Last week, I wrote about public works mowing mishaps that resulted in damage to private property. And our theme of the intersection of public and private land continues.
At its meeting Tuesday, the Port Orchard City Council discussed a disconnect between its own code, which calls on private property owners to maintain and repair sidewalks, and the city’s practice of making repairs on its own dime.
At the same meeting, the council considered the question of sidewalk bistro tables. Bay Street Bistro, earlier this year got permission from the city to place tables on the sidewalk, European cafe-style. The request was screened by the public property committee and later approved by the council.
In the past, the city has regulated things like sandwich boards, tables of merchandise and other temporary sidewalk accoutrements as an accessibility issue overseen by the code enforcement officer. ADA rules require at least four feet of passage on sidewalks. Bistro tables must adhere to that regulation, as well.
With the Bay Street Bistro’s request, and a later request from
Cafe Gabrielle, the council discussed a more formal process of
permitting and oversight.
They initially suggested charging a fee of $10 per month for business owners whose applications for sidewalk tables or benches are approved. But Public Works Director Mark Dorsey reminded the council that the sidewalk right-of-way is actually under the state Department of Transportation, which owns Highway 166 (Bay Street).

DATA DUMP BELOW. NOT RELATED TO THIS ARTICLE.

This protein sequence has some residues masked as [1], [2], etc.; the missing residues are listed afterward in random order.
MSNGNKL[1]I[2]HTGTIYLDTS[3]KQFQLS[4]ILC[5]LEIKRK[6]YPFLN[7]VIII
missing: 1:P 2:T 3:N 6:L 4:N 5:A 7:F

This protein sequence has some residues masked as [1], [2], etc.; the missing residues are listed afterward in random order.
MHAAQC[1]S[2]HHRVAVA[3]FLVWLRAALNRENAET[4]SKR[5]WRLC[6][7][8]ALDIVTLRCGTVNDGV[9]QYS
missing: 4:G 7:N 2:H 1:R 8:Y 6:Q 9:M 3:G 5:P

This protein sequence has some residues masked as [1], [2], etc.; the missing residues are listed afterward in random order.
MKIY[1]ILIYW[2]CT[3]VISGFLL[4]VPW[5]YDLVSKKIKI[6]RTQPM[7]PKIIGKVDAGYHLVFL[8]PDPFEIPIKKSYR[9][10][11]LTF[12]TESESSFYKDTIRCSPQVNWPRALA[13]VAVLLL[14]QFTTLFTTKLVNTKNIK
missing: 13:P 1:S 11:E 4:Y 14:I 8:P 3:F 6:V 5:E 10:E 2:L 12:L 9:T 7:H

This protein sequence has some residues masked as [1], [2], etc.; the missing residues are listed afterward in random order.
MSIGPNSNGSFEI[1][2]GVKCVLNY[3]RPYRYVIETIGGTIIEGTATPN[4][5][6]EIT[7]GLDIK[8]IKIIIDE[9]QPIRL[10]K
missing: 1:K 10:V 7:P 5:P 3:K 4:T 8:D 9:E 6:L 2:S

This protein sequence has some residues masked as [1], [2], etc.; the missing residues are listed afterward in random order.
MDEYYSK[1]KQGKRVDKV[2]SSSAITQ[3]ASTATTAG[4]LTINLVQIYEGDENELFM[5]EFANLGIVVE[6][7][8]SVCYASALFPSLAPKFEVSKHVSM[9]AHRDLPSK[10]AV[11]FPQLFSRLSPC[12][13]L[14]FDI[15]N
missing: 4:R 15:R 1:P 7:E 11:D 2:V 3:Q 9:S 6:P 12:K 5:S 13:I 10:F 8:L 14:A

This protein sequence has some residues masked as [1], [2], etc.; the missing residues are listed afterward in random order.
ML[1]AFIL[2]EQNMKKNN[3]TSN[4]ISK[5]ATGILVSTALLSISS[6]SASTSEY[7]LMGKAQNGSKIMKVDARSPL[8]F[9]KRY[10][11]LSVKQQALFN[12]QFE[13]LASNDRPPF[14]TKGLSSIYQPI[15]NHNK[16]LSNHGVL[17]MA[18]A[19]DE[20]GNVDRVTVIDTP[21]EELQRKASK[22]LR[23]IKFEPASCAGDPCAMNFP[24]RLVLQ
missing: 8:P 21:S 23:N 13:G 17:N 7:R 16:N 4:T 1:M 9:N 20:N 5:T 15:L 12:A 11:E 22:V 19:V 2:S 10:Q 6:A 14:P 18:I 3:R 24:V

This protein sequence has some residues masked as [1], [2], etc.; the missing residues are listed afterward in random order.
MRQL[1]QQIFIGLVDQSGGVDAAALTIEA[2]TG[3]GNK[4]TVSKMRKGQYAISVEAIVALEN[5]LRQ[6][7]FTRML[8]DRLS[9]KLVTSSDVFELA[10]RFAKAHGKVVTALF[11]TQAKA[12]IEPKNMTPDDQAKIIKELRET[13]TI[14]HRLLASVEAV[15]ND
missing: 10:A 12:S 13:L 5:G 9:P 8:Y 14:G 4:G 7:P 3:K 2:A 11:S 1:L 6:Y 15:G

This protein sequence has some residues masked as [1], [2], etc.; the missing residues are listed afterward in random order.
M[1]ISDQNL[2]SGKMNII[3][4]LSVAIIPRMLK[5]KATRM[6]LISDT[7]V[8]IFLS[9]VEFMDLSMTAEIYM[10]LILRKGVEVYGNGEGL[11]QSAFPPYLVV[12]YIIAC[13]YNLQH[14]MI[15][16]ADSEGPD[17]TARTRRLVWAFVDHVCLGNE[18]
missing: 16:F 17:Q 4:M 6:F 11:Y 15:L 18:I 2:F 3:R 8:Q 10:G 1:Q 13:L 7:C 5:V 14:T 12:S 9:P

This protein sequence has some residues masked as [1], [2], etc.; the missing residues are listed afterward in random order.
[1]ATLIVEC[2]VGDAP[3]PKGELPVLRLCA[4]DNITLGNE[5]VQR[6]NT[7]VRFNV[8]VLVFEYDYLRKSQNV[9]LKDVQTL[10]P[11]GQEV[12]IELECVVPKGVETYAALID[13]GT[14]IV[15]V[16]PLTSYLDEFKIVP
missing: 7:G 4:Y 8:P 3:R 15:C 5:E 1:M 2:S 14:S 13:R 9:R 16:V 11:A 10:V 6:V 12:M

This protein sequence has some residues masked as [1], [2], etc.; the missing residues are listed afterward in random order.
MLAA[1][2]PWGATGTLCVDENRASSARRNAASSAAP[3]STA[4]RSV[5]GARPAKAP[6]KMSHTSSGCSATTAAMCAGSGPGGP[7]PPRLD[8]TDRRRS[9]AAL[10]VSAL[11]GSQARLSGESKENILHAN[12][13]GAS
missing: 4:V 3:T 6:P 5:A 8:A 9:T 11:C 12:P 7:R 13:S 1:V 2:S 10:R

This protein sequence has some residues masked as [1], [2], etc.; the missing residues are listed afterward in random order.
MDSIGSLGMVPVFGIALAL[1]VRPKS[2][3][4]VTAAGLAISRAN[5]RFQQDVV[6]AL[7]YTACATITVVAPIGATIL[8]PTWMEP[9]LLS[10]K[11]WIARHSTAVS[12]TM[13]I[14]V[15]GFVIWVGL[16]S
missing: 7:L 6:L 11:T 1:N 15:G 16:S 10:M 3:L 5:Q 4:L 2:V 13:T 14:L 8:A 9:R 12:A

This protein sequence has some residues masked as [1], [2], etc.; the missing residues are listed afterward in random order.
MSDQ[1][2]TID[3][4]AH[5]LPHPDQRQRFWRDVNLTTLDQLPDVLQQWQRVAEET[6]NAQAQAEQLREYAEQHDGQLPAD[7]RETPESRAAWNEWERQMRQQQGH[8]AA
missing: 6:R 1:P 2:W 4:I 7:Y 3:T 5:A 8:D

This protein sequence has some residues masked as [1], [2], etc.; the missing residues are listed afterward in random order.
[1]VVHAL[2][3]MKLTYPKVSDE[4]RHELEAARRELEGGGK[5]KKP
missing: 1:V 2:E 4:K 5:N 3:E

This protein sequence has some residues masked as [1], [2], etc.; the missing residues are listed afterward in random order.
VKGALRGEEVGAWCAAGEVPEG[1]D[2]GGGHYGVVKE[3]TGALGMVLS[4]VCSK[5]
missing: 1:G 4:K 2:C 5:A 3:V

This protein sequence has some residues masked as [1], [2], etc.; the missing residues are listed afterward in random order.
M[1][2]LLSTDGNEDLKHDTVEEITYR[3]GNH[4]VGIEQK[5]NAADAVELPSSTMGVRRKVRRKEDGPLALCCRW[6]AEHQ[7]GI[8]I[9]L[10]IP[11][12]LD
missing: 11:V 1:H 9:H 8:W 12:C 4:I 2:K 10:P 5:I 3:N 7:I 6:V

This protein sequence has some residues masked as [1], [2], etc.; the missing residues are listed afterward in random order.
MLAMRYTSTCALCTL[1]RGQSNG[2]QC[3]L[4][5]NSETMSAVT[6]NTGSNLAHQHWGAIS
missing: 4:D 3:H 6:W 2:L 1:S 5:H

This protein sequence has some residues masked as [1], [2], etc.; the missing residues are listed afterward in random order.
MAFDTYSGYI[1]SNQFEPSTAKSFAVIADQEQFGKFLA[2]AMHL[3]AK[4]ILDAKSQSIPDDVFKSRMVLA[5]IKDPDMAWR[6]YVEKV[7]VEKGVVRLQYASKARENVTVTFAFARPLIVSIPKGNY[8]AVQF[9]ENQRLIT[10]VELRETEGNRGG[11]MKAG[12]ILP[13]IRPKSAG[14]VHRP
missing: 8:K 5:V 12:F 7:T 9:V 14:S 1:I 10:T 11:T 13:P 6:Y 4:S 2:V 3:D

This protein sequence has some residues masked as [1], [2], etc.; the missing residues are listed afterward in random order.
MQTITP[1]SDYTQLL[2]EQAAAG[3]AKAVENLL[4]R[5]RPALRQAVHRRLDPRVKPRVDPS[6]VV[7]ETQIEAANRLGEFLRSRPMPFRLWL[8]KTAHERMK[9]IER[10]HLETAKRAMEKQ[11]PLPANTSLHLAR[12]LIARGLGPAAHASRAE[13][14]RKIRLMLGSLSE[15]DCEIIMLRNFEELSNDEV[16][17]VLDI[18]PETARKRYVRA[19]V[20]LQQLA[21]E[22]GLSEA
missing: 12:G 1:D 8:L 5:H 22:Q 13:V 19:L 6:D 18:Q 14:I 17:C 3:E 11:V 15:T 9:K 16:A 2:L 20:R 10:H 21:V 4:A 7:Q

Dorsey at an earlier meeting with the council opined that the city shouldn’t be the one charging a fee, since the ROW belongs to the state. The ROW runs from the center line of the road to the edge of the building.
Dorsey thought (mistakenly he later found) that the issue of jurisdictional authority could be resolved if the city simply didn’t charge a fee with its sidewalk table permit. He called the DOT and spoke to an official who said not only should the city not charge a fee, they had no authority to grant the sidewalk table permit in the first place. That ball is in the DOT’s court, Dorsey was told.
The state would charge about $90 a month for granting permission to place bistro tables in the right-of-way, he found.
“They take it very seriously that someone is using that right-of-way and making money off it,” Dorsey said.
The council stepped out as middleman Tuesday by approving a revised city permit (that would still give the city oversight over ADA issues) with a notice/disclaimer that the applicant also needs to apply to the state for use of the right-of-way.
“Whether they do or not is between them and WSDOT,” said City Attorney Greg Jacoby.
Voila, problem solved. The issue of whether business owners can afford the $90 fee becomes “an economic decison on the part of the vendor,” Jacoby said. “That’s really a private business decision.”